As many of you know, I’m a web developer in my day job. One of the things I have to consider with one of my sites is the mobile layout. So I figured that I might be able to learn something from Nino Benvenuti‘s deep dive on Windows Mobile Development. I hadn’t done any actual mobile development in many years – back when I was doing VB 6 programming and playing with the Windows CE Toolkit (as it was called back then). So it was interesting to see how Windows CE and Windows Mobile have come along over time. I was able to follow along fairly well. The only thing I wished for at the end was to see more demos. However, I did learn a bit more, which gave me more to think about in my mobile layouts.

WPF 101 – Day 1.

In my day job, I don’t get to play with WPF and client app development stuff. So I wanted to see what WPF was all about, and who better to learn from than my friend Mike Eaton. He didn’t take on the new “Hello World” and create a Twitter client as a demo. But he did use Nate Kohari’s AgileZen as part of his demo. It was also nice to know that there are other tools out there to write XAML besides Visual Studio – including XAMLPad and KaXAML. It was good to learn some things about WPF, but his demos at the end weren’t cooperating as he had intended. Despite the Tennessee demo gods working against him, I still enjoyed his presentation. Seeing AgileZen in action makes me want to look into it more.

My Demo Gods Didn’t Make It Past the TSA – Day 2.

I couldn’t bring my demo gods on the plane with me – the TSA gave me funny looks when these beefy guys walked up with me. They were like “We’re her demo gods.” The TSA was like “No ID? No boarding pass? Not allowed…”. So any demos I had to show during my talk on using Mono cross-platform decided to fail on me. I couldn’t talk between my local machine and my VPC, and there were all sorts of other technical difficulties. Rather than tap dance for the last 40 minutes, I cut my talk short for the attendees to go enjoy the rest of the conference. I felt bad that I couldn’t show it off – but I will be blogging about it in an upcoming post.

Open Spaces, Open Minds – Day 2.

This year, I spent more time in Open Spaces, although I had intended on catching scheduled talks. Some of the talks I sat through included “Turning the Ship from the Galley” and “Making Change Happen”, “Finding Inspiration”, “Creating Online Puzzles”, “Growing Your Community”, “Advancing Your Career”, “Using Twitter Professionally”, and “Analog Gaming for Geeks”.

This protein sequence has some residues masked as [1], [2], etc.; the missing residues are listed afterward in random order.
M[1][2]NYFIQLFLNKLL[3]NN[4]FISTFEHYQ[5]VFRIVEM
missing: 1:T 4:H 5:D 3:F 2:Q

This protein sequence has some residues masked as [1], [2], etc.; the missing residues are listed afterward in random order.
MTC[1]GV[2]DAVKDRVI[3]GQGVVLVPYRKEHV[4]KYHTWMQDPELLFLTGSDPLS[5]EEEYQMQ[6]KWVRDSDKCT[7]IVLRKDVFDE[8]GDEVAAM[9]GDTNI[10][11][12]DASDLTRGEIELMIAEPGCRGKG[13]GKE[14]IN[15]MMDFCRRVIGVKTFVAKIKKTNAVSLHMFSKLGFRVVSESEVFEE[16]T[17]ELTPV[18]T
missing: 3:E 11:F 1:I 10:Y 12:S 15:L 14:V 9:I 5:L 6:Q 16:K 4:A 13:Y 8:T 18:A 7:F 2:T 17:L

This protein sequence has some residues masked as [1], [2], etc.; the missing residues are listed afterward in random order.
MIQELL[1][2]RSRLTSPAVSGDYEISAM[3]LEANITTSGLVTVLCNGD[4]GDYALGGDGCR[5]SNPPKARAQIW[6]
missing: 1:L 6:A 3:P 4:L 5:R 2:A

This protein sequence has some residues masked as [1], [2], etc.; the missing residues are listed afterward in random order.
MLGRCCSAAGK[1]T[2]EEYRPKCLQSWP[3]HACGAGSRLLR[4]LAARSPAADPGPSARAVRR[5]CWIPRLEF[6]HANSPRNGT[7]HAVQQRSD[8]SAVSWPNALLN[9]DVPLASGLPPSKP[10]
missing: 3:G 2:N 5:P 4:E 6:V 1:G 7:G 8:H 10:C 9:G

What I like best about Open Spaces is that you never know who’ll be a part of the discussion or where it will lead.

The reason why I chose to sit through the “Turning the Ship” and “Making Change” open spaces was to hear what others are doing to get change to happen. I am one of those who would turn the ship from the galley – I’m not management, and I’m not high in the chain. However, I know that if I can do a great proof of concept, I can get the right ears to hear me out and possibly put my ideas in effect. But it’s really all about knowing how to convey the change you want to see, why it would be useful and beneficial to implement, and how to put it in action. It was good to hear how others handle the situation.

With “Finding Inspiration”, I had a feeling I knew why Mike Eaton had called for it. What happens when you start feeling burned out? What if you get tired of speaking on the same thing over and over and aren’t sure where to find that thing to get your passion going again? That’s what came up in this talk. The suggestion I have on this is to look at other communities. When I get tired of looking at pure .NET, I have fun looking at IronPython – still working with .NET but looking also into the Python community, a different audience that can be just as inspiring as the .NET community. Step away from the community that you associate with the most and meet new people. Break from a routine and do something different. Sometimes, you have to change it up a bit to find that inspiration.

After a rough presentation, I was happy that I was heading back to an Open Spaces topic that didn’t require a lot of heavy technical thinking. The last Open Spaces session I sat in on the second day was “Creating Online Puzzles”. If you haven’t seen it yet, check out the Toughest Developer Puzzle Ever. This discussion provided a lot of feedback and ideas for its SQL sequel. More levels, different approaches, more sites… definitely looking forward to the next adventure in online puzzle creation, and I’ve got a lot more ideas to add after talking with people.